Battle of Normandy

From August 1, 1944, she landed at Utah Beach, being attached to General George Patton's Third American Army, which welcomed General Leclerc as soon as he arrived.

The French division is associated with the 5th Armored Division and the 79th American Infantry Division to form the 15th Army Corps commanded by General Haislip. After its regrouping at La Haye-du-Puits (Manche), the division received the order to advance due south on the roads of Cotentin, then towards Le Mans, in Operation Cobra. A platoon from Groupement Tactique Langlade briefly saw fire at Mortain during the German offensive on 7 August6, but the unit was however quickly relieved of this mission. Indeed, taking advantage of the “bottleneck” of Avranches, Leclerc launched his division towards Vitré and Château-Gontier, then towards Le Mans.

The 2nd Armored Division in Sarthe

From Le Mans, the attack of General Haislip's XV American Army Corps towards Alençon is scheduled for August 10 at 7 a.m. To do this, the maneuver required pivoting the entire 5th American Armored Division due north to Le Mans, with Savigné-l’Évêque, Bonnétable, Marolles-les-Braults, Mamers, then the forest of Perseigne as its axis of progression. General Leclerc's 2nd Armored Division was given the task of carrying out the same offensive on the left of the 5th Armored Division, in the Le Mans - Alençon axis.

The city of Le Mans is liberated by American troops on August 8. The 2nd Armored Division bypasses the city from the west and north (see La Chapelle-Saint-Aubin). From Sablé-sur-Sarthe, it goes up towards Loué. The Germans set up a line of defense on the Saint-Marceau axis at Bonnétable, with the troops of the 9th Panzer Division, which had arrived from Nîmes shortly before. Joining this device are the remains of the 308th Armored Division and the 130th Panzer Lehr, mainly intended to slow the progress of the Allies by anti-tank ambushes.

Spearhead in Normandy

General Leclerc then never ceased to go to the front of the device of the XVth corps. After the Sarthe, the Leclerc division is at the forefront of the American device, carrying out an encirclement movement. Quickly, the troops of the XVth US Corps moved north, and it was the 2nd Armored Division that liberated Alençon on August 12, 1944, so quickly that the Germans were disconcerted. General Patton, commander of the Third Army, is full of praise for General Leclerc, who applied the principles of the all-out attack since the French entered Normandy.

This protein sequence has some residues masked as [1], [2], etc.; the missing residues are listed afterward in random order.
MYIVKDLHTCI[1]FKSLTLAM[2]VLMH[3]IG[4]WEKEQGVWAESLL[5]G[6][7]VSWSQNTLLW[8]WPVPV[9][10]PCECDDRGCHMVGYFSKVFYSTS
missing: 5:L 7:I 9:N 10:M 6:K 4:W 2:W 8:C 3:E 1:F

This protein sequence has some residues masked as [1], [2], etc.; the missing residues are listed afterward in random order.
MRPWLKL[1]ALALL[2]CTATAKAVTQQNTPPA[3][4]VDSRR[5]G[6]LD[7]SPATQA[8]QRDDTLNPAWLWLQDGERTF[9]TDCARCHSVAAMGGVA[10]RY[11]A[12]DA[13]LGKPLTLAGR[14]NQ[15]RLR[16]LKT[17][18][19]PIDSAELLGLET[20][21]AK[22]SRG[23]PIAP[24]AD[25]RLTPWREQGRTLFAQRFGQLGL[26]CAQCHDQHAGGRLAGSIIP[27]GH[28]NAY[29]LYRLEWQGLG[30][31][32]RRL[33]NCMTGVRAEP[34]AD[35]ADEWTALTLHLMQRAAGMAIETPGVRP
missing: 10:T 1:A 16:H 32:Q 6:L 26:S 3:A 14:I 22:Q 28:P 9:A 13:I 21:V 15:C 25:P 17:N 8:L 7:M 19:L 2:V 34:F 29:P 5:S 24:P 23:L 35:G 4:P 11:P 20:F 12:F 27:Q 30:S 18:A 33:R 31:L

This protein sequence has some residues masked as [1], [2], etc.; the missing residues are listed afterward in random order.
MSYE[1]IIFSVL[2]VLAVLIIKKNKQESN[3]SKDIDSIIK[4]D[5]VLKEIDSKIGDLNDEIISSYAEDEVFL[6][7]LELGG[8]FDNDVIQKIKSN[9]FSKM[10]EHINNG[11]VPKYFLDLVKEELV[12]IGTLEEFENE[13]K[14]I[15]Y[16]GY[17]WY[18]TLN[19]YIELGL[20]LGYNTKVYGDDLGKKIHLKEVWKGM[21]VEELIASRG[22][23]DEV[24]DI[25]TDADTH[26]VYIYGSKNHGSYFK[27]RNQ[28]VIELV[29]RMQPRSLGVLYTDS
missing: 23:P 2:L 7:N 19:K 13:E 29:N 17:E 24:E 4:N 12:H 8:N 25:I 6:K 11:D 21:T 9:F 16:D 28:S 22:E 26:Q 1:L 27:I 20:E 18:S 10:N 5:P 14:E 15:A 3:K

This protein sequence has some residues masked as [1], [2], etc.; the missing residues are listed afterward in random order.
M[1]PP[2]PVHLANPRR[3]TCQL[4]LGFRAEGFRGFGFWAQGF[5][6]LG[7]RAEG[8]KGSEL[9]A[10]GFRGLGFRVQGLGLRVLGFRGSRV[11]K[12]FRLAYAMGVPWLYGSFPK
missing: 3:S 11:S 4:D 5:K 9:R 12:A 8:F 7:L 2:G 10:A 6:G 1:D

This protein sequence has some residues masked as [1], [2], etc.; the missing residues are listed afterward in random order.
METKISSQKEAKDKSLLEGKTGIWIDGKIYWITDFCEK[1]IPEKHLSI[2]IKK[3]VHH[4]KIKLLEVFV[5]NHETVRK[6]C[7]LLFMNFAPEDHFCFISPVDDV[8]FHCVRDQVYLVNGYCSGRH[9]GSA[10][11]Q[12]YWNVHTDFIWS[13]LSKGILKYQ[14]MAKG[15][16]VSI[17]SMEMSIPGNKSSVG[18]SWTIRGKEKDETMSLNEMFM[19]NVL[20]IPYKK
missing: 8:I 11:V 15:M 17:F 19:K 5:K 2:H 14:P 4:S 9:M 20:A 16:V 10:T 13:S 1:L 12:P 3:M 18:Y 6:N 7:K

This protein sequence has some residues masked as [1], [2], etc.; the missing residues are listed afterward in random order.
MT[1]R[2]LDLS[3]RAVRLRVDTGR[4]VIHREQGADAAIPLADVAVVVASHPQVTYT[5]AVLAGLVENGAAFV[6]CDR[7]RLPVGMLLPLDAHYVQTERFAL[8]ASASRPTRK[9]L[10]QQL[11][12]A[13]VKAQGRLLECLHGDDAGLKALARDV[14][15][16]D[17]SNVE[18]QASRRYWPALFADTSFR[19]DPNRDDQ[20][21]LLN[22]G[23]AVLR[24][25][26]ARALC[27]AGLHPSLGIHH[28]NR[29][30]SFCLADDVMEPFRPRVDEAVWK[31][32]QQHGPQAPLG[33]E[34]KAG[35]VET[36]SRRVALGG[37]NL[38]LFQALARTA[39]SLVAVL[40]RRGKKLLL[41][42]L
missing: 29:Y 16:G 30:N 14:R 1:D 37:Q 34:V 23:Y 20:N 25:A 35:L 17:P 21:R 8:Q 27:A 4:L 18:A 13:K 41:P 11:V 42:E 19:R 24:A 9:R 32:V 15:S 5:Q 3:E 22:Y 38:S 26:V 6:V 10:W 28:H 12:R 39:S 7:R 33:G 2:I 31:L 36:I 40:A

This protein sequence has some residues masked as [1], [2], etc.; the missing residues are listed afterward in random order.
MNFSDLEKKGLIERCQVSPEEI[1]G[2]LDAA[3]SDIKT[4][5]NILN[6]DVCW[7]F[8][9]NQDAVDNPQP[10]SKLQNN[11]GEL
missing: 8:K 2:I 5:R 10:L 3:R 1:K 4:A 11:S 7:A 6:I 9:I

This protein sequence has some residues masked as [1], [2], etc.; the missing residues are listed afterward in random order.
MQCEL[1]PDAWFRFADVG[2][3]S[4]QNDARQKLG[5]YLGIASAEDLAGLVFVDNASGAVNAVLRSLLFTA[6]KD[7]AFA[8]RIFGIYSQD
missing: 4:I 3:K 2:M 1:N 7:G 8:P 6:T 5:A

The Americans therefore made the 2nd DB the spearhead of their attack on Argentan to close the Falaise pocket. However, after terrible fighting in the Écouves Forest sector, the French troops dispersed and overflowed their sector south of Argentan, to such an extent that they slowed the progress of the 5th American Armored Division at Sées. The Americans, launched towards Argentan, are somewhat delayed, and Leclerc is reprimanded by the American general commanding the 5th American DB because he has not respected the orders, possibly delaying the closure of the Falaise-Argentan pocket. Leclerc's French, having liberated Carrouges and Ecouché on August 13, launched a reconnaissance unit in the center of Argentan, but this unit was chased away by German armor during a counter-attack.

It is clear that the Germans will defend the city fiercely. Leclerc, who for a time occupied the southern heights of the Norman city, then requested authorization to send the bulk of his troops to Paris to liberate the capital. The American high command and in particular Eisenhower must decide.

Liberation of Paris

Following the order received from their chain of command, the American combat units stopped for some time in front of Argentan in order to push the 2nd Armored Division forward in anticipation of the liberation of Paris. The high command ended up insisting:Paris must be liberated by the French. The Americans thus allowed the combatants of the 2nd Armored Division to distinguish themselves by becoming the first Allied unit to enter Paris on August 24 and 25, 1944 and to receive the surrender of Dietrich von Choltitz.